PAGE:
No matter what type of property you are hunting, listening is an essential, as well as enjoyable, aspect of pre-season scouting for turkeys. Typically, I begin listening for turkeys at the beginning of March, but I do not let early gobbling put me into a panic. You must realize that some toms seem to gobble all year long.
While gobbling during the breeding season has a purpose, it is important to understand that some turkeys gobble just for the sake of gobbling. There is not a defining moment when gobbling changes from simple randomness to gobbling with a purpose. However, I feel pretty confident, aside from the rare occurrence of an early spring, mid to late winter gobbling is simply random responses that reveal the locations of turkeys.
When you begin listening, keep in mind you are only trying to get an idea of how many turkeys are in the area. You are only trying to locate turkeys at this point, not developing a game plan yet. However, you must be aware of your presence. You do not want to pressure the birds before you actually get to hunt them. When you start listening, stay on the edges of the property and cross-reference those turkey sounds with aerial and topographic maps to determine their probable locations.
It is important to understand that turkeys will congregate into large groups this time of year, and you may or may not be able to hear them. Until they begin separating into smaller flocks, you may completely overlook a group of silent turkeys.
Strategize Before Opening Day
The week prior to opening day begins the transition from locating to strategizing. Your scouting efforts during this time should be geared towards finding the turkeys that continue gobbling after flying down from the roost. These are the toms that are usually still looking for a receptive hen, which makes them the most vulnerable.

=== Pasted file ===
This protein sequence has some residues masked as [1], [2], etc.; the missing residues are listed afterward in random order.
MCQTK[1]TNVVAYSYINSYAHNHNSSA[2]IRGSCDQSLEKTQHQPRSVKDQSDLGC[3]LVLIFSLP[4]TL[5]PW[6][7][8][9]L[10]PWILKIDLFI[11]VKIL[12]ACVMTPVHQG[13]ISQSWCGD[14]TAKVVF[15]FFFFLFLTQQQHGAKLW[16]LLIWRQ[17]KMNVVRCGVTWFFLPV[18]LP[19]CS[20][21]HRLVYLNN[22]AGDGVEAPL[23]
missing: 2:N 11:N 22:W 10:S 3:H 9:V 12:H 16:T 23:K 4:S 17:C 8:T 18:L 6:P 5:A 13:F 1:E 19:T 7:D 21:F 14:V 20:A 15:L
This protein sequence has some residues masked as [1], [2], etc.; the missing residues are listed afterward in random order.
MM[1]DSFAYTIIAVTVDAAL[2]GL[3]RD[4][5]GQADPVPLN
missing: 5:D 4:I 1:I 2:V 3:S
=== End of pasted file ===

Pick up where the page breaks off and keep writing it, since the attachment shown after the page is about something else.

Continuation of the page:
Once you locate these turkeys, make a few return trips to determine whether or not that area is their home or if they were simply wandering through the area. These findings will dictate your next actions. You either plan to hunt these birds, or you go back to the drawing board. If they are frequenting the area, it comes down to your knowledge of the property to finalize your approach.
Just like deer, turkey activity can be patterned. By locating feeding and roosting areas, you can establish ambush points between them. Turkey movement, as with other game animals, can also be dictated by natural funnels. These areas force your quarry to travel a particular pathway and opens promising avenues to connect with your prey. A good set of maps, coupled with modern technology, can point you in the direction of success.
This pre-season scouting strategy may seem overkill to some, but I have confidence in this method, and I am certain it will increase my chances of success when the season opens. I want to emphasize the importance of minimizing the pressure you place on your hunting property while listening for turkeys.
You create less risk by staying on the edges. If you run all around your property trying to hear a turkey gobble, you risk spooking the birds and chasing them off of your property. I do not want the turkeys to know I even exist until my shotgun discharges on opening day.
Lover of hiking, nature, camping, bird calls, and more. I run ATO and do my best to provide interesting information for my readers to help make their outdoor adventures more fun.